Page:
When it comes to my possessions and my ways of doing things, I can be loyal to a fault. I've had my commuter bike since 2002, though that's not old for a bike. Until two weeks ago, both our vehicles were 12 years old. And my personal phone was a Motorola Razr flip phone from 2007. But with the recent announcement that I will be abandoning friends, family, the house in which I reared my children, and several hundred years of family history for nothing more than the pursuit of gainful employment, I've decided to give change a good squeeze and go all out. Three weeks ago I went out and bought a brand new car, and last weekend I finally nixed the Razr in favor of an iPhone.
The car is hardly fancy, a brand new Subaru Forester, but ye gods -- I got 30.3 miles per gallon on the 4 hour drive down to Philly. I know this because it has about 47 displays dedicated to telling you little else but the gas mileage. But for a good-sized all-wheel drive vehicle (which handles like a dream), that was pretty amazing. I love my Xterra, but I can't say that I don't feel the pain when gas prices go up. The Subaru also returns heated seats to my life, a luxury I haven't had since I turned in my leased Beetle, and heated seats are just a good thing.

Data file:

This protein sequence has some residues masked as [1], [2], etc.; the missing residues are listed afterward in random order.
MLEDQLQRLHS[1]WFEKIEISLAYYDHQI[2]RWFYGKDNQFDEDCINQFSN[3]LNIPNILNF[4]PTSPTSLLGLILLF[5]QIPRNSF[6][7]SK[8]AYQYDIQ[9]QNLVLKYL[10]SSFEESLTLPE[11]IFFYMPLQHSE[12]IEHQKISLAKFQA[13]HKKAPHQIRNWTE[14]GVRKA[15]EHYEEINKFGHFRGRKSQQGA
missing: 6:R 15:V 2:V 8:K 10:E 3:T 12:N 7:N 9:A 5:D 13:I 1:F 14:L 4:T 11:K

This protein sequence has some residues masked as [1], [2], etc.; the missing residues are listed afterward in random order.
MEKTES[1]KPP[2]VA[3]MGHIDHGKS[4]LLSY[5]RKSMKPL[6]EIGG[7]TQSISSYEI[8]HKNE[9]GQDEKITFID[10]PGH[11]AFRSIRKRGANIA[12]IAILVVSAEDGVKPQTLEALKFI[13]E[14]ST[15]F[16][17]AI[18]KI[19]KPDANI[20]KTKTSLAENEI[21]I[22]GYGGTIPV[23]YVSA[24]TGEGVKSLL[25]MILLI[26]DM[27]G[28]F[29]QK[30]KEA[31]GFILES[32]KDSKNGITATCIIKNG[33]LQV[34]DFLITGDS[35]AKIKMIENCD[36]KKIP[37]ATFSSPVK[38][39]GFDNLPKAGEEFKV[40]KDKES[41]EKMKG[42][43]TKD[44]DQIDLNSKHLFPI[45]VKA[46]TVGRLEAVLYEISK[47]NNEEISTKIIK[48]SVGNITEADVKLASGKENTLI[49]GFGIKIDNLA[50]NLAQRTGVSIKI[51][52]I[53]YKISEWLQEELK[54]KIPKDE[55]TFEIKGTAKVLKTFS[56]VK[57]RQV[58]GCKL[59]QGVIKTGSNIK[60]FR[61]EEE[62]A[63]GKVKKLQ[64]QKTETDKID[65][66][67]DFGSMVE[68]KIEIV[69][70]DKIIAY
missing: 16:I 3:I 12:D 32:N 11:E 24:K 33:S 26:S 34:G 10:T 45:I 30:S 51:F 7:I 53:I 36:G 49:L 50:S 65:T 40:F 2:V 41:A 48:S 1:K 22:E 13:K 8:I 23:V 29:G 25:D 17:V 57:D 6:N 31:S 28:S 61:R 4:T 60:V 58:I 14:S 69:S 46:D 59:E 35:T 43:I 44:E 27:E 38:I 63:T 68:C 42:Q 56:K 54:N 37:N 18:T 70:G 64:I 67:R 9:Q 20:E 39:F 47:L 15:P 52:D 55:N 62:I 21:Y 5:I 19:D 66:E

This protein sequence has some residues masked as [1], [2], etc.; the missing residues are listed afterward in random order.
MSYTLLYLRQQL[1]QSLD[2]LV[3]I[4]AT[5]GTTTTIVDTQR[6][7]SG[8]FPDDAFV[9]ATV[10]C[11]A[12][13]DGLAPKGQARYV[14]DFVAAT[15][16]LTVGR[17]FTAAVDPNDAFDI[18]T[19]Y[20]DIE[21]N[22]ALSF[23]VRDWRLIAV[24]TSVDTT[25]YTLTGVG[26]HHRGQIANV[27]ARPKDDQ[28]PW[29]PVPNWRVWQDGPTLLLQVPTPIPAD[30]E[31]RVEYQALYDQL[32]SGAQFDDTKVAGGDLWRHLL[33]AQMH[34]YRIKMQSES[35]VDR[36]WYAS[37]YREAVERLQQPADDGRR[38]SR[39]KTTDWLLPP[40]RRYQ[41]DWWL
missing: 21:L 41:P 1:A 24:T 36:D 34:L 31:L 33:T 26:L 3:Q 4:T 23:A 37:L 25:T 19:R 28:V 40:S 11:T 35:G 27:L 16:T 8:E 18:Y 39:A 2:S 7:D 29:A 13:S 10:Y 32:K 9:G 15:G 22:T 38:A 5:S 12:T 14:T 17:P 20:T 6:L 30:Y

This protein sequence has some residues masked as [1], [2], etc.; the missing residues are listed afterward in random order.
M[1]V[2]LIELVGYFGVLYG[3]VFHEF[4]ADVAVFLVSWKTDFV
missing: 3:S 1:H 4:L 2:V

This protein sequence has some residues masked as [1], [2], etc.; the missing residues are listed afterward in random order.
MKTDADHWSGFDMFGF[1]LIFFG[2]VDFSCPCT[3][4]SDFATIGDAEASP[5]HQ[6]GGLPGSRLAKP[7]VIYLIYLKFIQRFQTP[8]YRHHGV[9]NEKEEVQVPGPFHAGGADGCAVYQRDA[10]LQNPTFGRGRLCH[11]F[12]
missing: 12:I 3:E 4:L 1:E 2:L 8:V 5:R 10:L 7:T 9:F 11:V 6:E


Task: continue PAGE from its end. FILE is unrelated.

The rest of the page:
It also connects pretty seamlessly with my iPhone. I'm the guy who insisted he really had no use for a smartphone (my previous job supplied me with a Blackberry, which really didn't qualify as smart, either). I'm also the guy who thinks people should just get a map and know where the hell they're going. But this morning, as I was bombing down dark country back roads to avoid the highway, I have to admit I was loving having the phone give me directions, through the car's stereo. I would have been absolutely unable to follow written directions in the dark, with virtually invisible road signs, hidden turns, and fast-moving traffic.
In other weird news, at the ripe old age of halfway to 106, I reported for work in a big city for the first time today. After 24 years of working in a very small city indeed, that was a little surreal.